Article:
On May 8, 2013, however, plaintiff's request for a hearing was dismissed by an ALJ. See ECF #10-2, p. 3, Exhibit 4. In her order of dismissal, the ALJ found in relevant part:

This claim was denied initially on July 17, 2012 and upon reconsideration on November 5, 2012. Thereafter, the claimant filed an untimely written request for hearing on April 18, 2013....
An Administrative Law Judge may dismiss a request for hearing if the claimant did not request a hearing within the stated time period and no extension of time has been granted for requesting the hearing (20 CFR 404.957(c)(3)).
A request for hearing must be filed within 60 days after the date the claimant received notice of the previous determination (or within the extended time period if an extension of time has been granted) (20 CFR 404.933(b)(1)). The notice of the previous determination is presumed to have been received 5 days after the date on the notice, unless the claimant can establish that he did not receive the notice within the 5-day period (20 CFR 404.901). If the claimant has a right to a hearing, but has not requested one in time, he may ask for more time to request the request. The request for an extension of time must be in writing and give the reasons why the request for a hearing was not timely filed. If the claimant can establish good cause for missing the deadline, the time period will be extended. To determine whether good cause exists, the standards explained in 20 CFR 404.911 are used (20 CFR 404.933(c)).
The claimant filed the request for hearing more than 65 days after the date of the notice of reconsideration determination and the claimant has not established that he did not receive this determination within 5 days of this date. Accordingly, the request for hearing was not filed within the stated time period.
In terms of extending the time to file the request, the claimant stated that he missed the deadline to request a hearing. The undersigned has considered his explanation under the standards set forth in 20 CFR 404.911 and finds that the claimant has not established good cause for missing the deadline to request a hearing for the following reasons:
... The claimant was sent the [reconsideration] denial at his correct address, along with the explanation that if he disagreed he could file an appeal within 60 days. On January 28, 2013, the claimant retained Richard F. Rose as a representative, and a Request for Hearing by Administrative Law Judge apparently was completed on that date, which was about three weeks after the deadline for the appeal. However, that request was not filed until April 18, 2013. This was 164 days from the decision on reconsideration. Giving the claimant 5 days to account for mailing, this was 99 days after the due date.
The claimant does not contend he did not receive the decision on reconsideration. The claimant filed an undated handwritten statement along with the April 18, 2013, appeal stating that he had called the Social Security office on December 31, 2012, and was told he would be sent the appeal papers in the mail, and that when he returned them they would be stamped as received on December 31, 2012. The claimant stated he did not receive the papers, and his wife then went to pick up the papers. The date this happened is not clear. There was no explanation given for why it took from January 2013 to April 18, 2013, to file the appeal. Therefore, even though the claimant's delay in filing from December 31, 2012, to January might be explained by the claimant's not receiving the requested paper work, there is no explanation at all for the delay until April 18, 2013. The claimant filed the same statement again on April 30, 2013, after he and his attorney were sent a written notice giving the opportunity to explain why the appeal was late.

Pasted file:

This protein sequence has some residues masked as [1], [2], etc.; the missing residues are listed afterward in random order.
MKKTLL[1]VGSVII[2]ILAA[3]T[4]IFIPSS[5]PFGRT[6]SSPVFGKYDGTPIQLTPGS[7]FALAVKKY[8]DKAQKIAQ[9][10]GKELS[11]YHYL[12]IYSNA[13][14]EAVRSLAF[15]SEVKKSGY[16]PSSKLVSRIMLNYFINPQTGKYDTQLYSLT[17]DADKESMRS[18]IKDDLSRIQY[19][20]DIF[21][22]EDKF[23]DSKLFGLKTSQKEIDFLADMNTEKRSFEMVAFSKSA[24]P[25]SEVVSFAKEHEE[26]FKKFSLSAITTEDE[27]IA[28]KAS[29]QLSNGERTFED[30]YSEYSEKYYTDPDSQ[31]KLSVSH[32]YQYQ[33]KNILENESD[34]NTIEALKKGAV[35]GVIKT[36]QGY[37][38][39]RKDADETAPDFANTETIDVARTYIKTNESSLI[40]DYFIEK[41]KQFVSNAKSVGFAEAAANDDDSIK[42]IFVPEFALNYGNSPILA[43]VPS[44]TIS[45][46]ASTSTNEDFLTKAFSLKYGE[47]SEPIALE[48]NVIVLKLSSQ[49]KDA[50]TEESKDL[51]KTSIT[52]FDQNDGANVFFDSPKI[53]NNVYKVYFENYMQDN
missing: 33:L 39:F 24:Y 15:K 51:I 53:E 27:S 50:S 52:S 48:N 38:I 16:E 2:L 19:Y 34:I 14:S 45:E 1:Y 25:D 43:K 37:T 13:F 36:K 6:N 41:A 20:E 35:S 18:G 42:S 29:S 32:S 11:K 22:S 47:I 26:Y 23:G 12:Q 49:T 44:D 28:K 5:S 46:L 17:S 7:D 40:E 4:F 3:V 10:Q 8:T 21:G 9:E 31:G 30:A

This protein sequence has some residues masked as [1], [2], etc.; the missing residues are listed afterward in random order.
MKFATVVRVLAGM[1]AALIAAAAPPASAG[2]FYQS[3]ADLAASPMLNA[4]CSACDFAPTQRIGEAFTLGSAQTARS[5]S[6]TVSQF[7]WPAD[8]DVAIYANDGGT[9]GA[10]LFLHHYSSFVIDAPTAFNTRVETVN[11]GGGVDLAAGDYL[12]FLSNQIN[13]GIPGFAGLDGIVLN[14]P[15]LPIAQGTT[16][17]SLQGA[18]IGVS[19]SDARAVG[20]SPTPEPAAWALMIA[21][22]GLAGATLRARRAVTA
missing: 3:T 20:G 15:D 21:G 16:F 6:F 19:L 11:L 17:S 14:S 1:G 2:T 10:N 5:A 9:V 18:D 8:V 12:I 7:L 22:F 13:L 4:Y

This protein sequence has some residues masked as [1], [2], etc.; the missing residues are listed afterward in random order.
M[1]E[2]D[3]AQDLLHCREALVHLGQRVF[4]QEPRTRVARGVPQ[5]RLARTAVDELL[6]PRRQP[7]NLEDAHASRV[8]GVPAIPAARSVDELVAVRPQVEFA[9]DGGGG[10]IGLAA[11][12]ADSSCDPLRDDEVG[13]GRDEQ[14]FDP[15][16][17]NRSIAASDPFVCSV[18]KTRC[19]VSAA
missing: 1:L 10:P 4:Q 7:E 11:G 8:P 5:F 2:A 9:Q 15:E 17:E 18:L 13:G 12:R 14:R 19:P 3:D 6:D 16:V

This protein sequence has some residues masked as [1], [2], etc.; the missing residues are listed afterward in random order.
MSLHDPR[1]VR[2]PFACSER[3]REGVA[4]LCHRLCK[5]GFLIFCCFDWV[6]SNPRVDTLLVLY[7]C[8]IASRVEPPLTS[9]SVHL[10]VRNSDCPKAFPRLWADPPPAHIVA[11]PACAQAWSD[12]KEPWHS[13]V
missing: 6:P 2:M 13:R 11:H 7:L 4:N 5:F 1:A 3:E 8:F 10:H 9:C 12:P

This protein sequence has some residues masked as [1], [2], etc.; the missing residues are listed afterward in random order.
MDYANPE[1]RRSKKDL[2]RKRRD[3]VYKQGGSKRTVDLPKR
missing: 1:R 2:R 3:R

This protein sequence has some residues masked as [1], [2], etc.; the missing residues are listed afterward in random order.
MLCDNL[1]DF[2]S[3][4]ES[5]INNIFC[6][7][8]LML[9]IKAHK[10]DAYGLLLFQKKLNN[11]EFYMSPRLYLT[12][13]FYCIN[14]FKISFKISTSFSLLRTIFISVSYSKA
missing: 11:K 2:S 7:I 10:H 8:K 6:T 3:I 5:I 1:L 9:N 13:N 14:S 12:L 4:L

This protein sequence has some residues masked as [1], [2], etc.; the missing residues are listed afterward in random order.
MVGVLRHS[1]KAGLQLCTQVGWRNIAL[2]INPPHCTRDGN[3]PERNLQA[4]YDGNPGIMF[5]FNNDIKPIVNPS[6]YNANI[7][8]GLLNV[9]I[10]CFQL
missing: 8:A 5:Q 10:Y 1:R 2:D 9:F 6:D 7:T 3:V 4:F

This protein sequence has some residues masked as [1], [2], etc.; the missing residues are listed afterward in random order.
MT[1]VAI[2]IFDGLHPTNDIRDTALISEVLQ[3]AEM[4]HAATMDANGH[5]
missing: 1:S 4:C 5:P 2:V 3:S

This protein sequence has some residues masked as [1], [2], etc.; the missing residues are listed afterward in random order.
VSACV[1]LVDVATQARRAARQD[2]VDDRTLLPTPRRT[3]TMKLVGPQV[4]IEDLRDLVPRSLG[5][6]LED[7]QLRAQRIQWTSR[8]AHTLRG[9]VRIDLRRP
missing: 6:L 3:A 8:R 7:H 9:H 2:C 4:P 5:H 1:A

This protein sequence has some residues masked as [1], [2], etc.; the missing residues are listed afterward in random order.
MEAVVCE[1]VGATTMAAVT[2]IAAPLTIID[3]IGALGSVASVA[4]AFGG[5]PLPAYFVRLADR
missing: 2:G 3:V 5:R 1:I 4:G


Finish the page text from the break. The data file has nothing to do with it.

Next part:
Because the request for hearing was not filed within the stated time period, and because the claimant has not established good cause for missing the deadline to request a hearing, the request for hearing dated April 18, 2013, is dismissed and the reconsideration determination dated November 5, 2012, remains in effect.

Id., Exhibit 4. Plaintiff's request for review of the ALJ's order of dismissal -along with a letter from his attorney explaining why good cause existed - was submitted to the Appeals Council in early July 2013, but that request was denied August 28, 2013, because it found "no reason under our rules" for doing so. See ECF #10-2, p. 3, Exhibits 5-6; ECF #11-2, p. 2.

On December 2, 2013, plaintiff filed his complaint with the Court seeking judicial review of the dismissal of his request for a hearing, asserting that the request was improperly dismissed in violation both of the Commissioner's regulations and his procedural due process rights, and requesting that it be reversed and that defendant be ordered to hold a hearing on the merits of his disability claim. See ECF #5, p. 3. On April 21, 2014, defendant filed her motion to dismiss the complaint, arguing plaintiff failed to exhaust his administrative remedies. See ECF #10. In his response to defendant's motion, plaintiff argues it should be dismissed, and again asserts that this matter should be remanded and that defendant should be ordered to hold a hearing on the merits of his disability claim, because defendant failed to find he had good cause for the late filing of his request for a hearing, which violated both her own regulations as well as his constitutional right to due process. No reply to plaintiff's response has been filed by defendant. This matter thus is now ripe for the Court's review.

DISCUSSION